Company Week by Sustainment recently interviewed Mark Schwartz and published a profile on Hatch Product Development. In the interview, Schwartz discusses how he and the team at Hatch Product Development have embraced the principle of client defined manufacturing, which involves understanding customers' specific needs and desires when sourcing materials for their products.
Schwartz emphasizes flexibility and transparency in working closely with customers to achieve their product development goals. Unlike many manufacturers, Hatch combines engineering product development and USA manufacturing in-house, allowing for lifelong support and a deeper understanding of the design and efficiency in the production processes. Hatch applies a pragmatic approach to open book pricing, providing transparency and avoiding unexpected surprises for their customers. Ultimately, this results in a mutually beneficial relationship between Hatch and its customers.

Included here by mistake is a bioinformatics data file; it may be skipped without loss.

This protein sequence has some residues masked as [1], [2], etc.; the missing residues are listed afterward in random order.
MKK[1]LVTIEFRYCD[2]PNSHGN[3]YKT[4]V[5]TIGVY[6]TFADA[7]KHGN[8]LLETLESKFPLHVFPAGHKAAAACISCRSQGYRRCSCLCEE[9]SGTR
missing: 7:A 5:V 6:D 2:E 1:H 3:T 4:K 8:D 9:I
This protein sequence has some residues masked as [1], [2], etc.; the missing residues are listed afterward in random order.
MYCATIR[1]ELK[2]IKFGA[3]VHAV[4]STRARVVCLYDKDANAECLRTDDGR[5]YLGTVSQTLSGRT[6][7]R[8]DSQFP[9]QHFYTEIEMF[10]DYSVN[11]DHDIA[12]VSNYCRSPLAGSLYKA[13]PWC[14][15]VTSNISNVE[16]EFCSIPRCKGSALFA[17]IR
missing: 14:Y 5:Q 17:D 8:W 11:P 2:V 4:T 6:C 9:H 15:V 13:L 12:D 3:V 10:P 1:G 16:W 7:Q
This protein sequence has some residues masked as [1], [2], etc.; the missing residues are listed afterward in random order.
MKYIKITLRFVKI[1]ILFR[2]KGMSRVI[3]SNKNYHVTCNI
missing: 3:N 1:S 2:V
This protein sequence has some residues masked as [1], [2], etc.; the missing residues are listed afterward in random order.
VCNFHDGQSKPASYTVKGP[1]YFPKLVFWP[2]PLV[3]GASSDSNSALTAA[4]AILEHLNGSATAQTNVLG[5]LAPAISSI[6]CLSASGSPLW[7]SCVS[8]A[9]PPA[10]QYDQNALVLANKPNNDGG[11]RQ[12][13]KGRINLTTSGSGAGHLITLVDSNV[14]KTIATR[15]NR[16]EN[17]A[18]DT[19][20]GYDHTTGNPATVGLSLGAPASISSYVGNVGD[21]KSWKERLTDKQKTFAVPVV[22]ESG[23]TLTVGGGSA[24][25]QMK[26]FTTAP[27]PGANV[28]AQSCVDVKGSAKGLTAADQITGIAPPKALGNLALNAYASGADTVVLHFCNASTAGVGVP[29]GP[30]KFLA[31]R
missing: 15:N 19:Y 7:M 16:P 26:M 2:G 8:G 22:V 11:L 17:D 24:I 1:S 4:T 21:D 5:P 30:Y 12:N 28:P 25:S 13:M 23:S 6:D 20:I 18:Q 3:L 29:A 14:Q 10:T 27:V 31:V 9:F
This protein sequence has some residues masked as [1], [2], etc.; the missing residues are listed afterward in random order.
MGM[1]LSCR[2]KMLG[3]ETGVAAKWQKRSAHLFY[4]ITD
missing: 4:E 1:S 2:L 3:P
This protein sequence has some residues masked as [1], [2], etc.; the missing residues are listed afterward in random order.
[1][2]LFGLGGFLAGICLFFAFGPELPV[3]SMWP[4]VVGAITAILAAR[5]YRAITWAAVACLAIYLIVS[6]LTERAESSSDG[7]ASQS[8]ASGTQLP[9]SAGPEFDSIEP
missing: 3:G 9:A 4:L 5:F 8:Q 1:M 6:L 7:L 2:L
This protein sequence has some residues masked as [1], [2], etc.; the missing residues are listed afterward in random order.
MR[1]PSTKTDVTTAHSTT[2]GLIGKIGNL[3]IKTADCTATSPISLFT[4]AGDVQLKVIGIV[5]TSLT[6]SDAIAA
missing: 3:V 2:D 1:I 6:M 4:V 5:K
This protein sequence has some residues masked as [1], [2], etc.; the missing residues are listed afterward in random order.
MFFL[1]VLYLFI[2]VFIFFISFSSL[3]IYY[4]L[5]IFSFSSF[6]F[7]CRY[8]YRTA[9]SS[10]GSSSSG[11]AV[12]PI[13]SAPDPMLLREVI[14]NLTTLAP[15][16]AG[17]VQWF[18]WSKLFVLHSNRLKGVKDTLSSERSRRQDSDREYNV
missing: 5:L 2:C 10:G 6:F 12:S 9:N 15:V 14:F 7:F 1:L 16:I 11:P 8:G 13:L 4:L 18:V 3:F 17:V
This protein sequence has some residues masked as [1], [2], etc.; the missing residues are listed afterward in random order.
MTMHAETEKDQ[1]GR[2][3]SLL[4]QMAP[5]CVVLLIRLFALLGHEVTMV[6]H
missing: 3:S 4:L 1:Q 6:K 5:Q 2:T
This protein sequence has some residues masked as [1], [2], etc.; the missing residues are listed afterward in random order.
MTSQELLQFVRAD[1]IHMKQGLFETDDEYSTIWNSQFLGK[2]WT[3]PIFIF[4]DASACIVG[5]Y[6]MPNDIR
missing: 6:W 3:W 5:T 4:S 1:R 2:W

Hatch serves diverse markets such as medical, military, public safety, industrial, and consumer products, which helps mitigate fluctuations in manufacturing due to economic forces and changing consumer preferences. Unlike many manufacturers struggling to find skilled workers, Hatch has not faced significant challenges in this area, thanks to its location north of Chicago, where employees can afford to live and work.
The company has a strong sales backlog and anticipates long-term contracts which provides stability and contributes to the company's overall health. Hatch is also exploring opportunities for automation and has plans to expand operations.
Design for Manufacturing (DFM) focuses on optimizing a product design for the process of manufacturing. When a product is designed with manufacturing in mind, steps are made early in the development process to reduce waste, optimize cost, and improve quality.